album review : Tragic Idol (2012) – Paradise Lost

album : Tragic Idol

artist : Paradise Lost

genre : Gothic Rock / Metal

year : 2012

They are amongst the first names from the early death/doom metal era, but Paradise Lost cannot be labelled only under that single genre anymore. They’ve contributed to the genesis, shaping and advancement of doom metal by taking themselves outside the perimeters of the genre much before bands started to think that changing their style is something that is actually possible. A career spanning over twenty years, thirteen full-length albums (including Tragic Idol) and fans across galaxies, they are one of those extraordinary bands from the underground scene to have kissed tremendous success and they keep applying their own laws of music as and when they feel the need. Paradise Lost‘s dabbling between metal and rock, their trysts with clean and harsh vocals, and the evergreen theme of despair on all their albums have proved fruitful to the fans and the band.

Coming to Tragic Idol (love the name), the vibe of the album is much like most of the earlier works of the band, and finding something new for your memories becomes a little hard. The album is true to the roots of Paradise Lost, battling every personal issue, opening every sphere of the mind to indulge into the problem and not drawing a line when it comes to talking out inner problems. Coming very close to the band’s music you realize that Paradise Lost does not want to break free of things, they only want to share so that the rest of us who are floating in the same river have a voice. The lyrics on Tragic Idol (and every other PD album) is not some mindless blabbering about beer or chicks, it is an in-depth journey into the deepest lanes of this complicated world that we call ‘mind’.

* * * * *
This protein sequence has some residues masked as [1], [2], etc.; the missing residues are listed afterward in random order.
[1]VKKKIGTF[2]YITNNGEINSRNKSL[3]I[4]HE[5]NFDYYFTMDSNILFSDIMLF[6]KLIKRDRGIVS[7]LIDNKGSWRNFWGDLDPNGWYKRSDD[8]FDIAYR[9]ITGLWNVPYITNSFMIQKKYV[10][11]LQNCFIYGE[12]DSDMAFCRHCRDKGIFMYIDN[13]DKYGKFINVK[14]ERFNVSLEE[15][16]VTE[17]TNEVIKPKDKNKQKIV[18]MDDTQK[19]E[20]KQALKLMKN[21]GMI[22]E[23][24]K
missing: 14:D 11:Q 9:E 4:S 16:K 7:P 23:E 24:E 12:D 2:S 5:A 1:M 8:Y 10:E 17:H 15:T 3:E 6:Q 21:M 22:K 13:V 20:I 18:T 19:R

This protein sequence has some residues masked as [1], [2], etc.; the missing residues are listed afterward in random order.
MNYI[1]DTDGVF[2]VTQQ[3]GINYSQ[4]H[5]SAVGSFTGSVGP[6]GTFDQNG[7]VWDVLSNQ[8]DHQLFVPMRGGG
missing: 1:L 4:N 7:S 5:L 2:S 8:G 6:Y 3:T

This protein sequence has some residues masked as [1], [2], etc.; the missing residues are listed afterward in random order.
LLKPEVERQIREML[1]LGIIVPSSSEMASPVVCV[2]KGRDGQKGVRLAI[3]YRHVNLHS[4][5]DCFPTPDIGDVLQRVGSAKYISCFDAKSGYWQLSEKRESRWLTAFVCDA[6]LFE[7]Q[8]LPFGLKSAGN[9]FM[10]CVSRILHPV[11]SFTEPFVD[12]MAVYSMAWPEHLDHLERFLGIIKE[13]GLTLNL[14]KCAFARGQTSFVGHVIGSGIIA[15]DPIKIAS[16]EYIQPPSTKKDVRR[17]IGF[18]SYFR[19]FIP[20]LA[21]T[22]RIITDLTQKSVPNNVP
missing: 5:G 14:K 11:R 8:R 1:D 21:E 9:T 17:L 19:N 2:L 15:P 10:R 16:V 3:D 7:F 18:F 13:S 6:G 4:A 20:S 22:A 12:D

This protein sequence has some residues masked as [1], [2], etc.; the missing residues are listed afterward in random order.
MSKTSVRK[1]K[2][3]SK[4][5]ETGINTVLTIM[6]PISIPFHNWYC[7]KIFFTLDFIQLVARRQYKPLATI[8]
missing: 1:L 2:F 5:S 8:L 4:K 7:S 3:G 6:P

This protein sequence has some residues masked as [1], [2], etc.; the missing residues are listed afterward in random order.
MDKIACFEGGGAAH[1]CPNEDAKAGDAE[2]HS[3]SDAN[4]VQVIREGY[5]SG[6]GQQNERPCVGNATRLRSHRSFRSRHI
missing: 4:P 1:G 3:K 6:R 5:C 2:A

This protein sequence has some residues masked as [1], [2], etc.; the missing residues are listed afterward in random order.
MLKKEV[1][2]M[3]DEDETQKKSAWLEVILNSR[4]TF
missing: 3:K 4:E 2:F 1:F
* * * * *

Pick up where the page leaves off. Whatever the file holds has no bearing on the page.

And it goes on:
One really cannot argue with a band such as this one who have vowed to take ownership of the darkest corners in our head with their music, producing riveting tunes such as those on Solitary One, Crucify, Honesty In Death, . Then there are a few others occupying you with their atmospheric greatness such as Fear Of Impending Hell, In This We Dwell, title track Tragic Idol, or the straight-forward fast riff worship on Theories From Another World and To The Darkness. Face melting solos, designed to assist your thoughts to keep going lest they bite the dust, have been evenly distributed on the album.

Tragic Lost is very strong on emotions, less driven by variety, and has some fabulously crafted tracks that can definitely be played at funerals. This definitely isn’t an album for party lovers because this is exactly where the party should stop. Tragic Lost is poetry in motion, and as is sung on one of the songs on the album, “My honesty in death, honesty adorns the end, modesty’s intent“, it is only the end that matters to Paradise Lost as can be inferred from the band’s name that there never was a paradise, and if at all there was one it has already been lost. Now that’s what we should call a happy ending.

Rating : 3.5/5

About Itihas Shetty

Is a verbomaniac. And a human being. And that's where the problem begins. View all posts by Itihas Shetty

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